Welcome to the ‘anthropic principle’, a kind of Goldilocks phenomenon or ‘intelligent design’ for the whole Universe. It’s easy to describe, but difficult to categorise: it might be a scientific question, a philosophical concept, a religious argument – or some combination. The anthropic principle holds that if such phenomena as the gravitational constant, the exact electric charge on the proton, the mass of electrons and neutrons, and a number of other deep characteristics of the Universe differed at all, human life would be impossible. According to its proponents, the Universe is fine-tuned for human life.
This raises more than a few questions. For one, who was the presumed cosmic dial-twiddler? (Obvious answer, for those so inclined: God.) Second, what’s the basis for presuming that the key physical constants in such a Universe have been fine-tuned for us and not to ultimately give rise to the hairy-nosed wombats of Australia, or maybe the bacteria and viruses that outnumber us by many orders of magnitude? In Douglas Adams’s antic novel The Hitchhiker’s Guide to the Galaxy (1979), mice are ‘hyper-intelligent pan-dimensional beings’ who are responsible for the creation of the Earth. What if the Universe isn’t so much anthropic as mouse-thropic, and the appearance and proliferation of Homo sapiens was an unanticipated side effect, a ‘collateral benefit’? David Barash, “Anthropic arrogance” at Aeon
A reader commented on the sheer outdated-ness of Barash’s remarks:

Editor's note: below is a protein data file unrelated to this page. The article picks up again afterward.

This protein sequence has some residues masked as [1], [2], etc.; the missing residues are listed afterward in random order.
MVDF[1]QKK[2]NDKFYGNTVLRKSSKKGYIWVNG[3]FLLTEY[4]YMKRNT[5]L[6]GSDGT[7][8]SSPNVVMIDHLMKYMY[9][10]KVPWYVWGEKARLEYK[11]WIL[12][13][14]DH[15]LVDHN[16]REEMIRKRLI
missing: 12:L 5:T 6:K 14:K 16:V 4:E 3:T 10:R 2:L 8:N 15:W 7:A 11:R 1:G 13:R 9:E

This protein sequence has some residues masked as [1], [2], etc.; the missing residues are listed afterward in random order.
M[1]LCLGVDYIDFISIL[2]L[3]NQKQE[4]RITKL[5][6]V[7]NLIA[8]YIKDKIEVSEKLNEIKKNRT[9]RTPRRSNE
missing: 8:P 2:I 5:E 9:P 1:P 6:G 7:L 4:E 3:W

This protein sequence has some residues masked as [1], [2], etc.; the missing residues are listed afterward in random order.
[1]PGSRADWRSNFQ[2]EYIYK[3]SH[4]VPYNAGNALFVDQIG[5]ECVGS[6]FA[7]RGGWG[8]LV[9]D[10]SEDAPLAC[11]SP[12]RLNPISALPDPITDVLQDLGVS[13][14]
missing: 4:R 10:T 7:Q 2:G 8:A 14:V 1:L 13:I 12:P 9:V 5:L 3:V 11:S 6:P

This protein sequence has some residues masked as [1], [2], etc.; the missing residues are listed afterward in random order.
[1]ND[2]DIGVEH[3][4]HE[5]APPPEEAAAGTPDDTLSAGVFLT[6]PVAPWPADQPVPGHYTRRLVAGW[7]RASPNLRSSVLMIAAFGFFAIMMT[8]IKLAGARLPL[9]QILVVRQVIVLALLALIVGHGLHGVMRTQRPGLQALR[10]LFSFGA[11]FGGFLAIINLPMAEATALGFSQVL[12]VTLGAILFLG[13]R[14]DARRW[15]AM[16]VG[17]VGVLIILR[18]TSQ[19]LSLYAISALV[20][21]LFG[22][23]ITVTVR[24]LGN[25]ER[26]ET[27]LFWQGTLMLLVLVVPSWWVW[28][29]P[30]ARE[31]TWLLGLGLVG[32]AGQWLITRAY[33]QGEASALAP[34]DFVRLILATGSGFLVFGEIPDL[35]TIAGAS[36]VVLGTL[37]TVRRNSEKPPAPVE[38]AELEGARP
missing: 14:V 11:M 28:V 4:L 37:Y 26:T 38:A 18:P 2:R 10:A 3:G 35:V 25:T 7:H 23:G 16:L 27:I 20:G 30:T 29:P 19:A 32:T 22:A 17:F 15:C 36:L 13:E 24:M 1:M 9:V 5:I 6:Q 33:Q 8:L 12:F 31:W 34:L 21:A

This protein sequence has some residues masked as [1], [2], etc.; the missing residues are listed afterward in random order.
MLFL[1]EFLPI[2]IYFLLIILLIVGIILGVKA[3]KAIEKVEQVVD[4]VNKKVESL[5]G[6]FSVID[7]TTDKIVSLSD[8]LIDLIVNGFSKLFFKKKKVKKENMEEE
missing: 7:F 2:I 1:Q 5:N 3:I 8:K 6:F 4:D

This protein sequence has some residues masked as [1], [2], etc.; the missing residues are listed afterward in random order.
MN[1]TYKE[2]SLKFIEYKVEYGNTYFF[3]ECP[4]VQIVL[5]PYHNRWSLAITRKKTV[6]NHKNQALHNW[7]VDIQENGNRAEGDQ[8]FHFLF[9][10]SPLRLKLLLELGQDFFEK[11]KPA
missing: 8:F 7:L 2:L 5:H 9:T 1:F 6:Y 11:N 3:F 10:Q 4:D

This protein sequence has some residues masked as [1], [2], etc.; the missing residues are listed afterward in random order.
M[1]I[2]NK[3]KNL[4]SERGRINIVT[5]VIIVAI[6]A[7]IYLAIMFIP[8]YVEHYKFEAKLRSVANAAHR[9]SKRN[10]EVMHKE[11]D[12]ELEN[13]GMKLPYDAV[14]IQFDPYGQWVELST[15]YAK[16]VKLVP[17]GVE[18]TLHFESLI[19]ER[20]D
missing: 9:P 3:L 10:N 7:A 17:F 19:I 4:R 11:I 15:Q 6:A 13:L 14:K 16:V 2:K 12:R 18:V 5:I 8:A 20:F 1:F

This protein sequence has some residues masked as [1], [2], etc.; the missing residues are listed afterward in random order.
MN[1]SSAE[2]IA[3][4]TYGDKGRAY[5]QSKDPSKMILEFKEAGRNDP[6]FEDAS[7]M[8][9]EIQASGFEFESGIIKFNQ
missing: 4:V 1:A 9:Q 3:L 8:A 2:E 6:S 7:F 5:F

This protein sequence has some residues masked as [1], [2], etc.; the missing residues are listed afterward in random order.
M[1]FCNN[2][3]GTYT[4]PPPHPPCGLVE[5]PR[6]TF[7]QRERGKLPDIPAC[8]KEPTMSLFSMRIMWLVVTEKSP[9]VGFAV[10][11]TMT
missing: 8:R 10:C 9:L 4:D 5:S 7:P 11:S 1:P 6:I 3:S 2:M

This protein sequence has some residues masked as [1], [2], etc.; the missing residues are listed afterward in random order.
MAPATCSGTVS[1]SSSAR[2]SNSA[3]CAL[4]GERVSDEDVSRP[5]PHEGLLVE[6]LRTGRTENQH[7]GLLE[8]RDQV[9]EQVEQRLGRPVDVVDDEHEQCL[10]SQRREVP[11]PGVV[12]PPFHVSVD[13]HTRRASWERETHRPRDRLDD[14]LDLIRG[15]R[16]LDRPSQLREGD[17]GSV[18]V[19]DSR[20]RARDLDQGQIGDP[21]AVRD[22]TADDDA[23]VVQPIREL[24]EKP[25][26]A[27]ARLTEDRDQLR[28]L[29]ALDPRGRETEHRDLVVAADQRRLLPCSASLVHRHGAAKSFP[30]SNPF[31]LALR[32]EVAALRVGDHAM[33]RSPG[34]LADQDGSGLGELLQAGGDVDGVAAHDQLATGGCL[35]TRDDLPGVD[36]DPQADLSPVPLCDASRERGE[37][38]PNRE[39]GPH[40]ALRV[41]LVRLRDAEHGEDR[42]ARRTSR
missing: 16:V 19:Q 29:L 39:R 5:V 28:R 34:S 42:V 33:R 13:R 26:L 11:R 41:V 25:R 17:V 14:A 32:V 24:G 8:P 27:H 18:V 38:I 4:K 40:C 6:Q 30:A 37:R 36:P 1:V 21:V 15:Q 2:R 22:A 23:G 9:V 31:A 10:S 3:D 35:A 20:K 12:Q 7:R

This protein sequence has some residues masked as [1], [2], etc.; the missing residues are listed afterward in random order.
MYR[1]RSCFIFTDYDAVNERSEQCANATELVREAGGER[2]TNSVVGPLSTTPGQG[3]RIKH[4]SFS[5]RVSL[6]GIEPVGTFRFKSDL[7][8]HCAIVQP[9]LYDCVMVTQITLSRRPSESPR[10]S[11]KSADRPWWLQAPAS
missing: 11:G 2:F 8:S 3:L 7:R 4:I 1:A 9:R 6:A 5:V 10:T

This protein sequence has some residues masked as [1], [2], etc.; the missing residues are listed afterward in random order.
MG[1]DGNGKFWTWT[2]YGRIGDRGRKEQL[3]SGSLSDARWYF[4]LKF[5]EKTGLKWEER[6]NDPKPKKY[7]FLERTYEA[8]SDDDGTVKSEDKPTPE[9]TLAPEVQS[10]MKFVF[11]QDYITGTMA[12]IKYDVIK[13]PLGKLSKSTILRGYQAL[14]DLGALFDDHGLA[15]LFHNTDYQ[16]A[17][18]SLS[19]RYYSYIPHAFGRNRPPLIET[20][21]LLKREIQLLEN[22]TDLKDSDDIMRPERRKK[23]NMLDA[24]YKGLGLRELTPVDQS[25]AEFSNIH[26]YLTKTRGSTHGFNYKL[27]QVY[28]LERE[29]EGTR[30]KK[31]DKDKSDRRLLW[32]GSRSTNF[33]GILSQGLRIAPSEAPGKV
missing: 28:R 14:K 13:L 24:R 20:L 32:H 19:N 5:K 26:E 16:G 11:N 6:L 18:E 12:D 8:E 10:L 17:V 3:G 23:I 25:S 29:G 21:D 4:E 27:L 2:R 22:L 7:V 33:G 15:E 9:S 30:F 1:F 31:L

I guess I should not be surprised that a retired professor of biology and psychology writes a Aeon piece that is so full of tropes it could be a freshman essay.
He tries to debunk the “fine tuning” argument with a long series of thoroughly hoary anecdotes, never acknowledging that philosophers have dismissed all of these anecdotes. For example, the “no surprise the universe is fine tuned, because without fine tuning you wouldn’t be here” argument was debunked more than 30 years ago by philosopher Richard Swinburne. Likewise, the “Copernican Revolution” is a 20-year old anecdote that has been debunked by science historians for decades. I guess I should be glad that he didn’t recycle the “warfare thesis” again.
What is surprising, is that Aeon accepts such dated posts.
But, reader, naturalist believers are not asking for more. It’s not clear that, in Barash’s line of work, one needs to know much new stuff, as opposed to just keeping the old buzz going.
See also: A Ratio Christi head at U Washington responds to anti-ID prof David Barash
If David Barash were not a Darwinian prof, he would be embarrassed
What becomes of science when the evidence does not matter?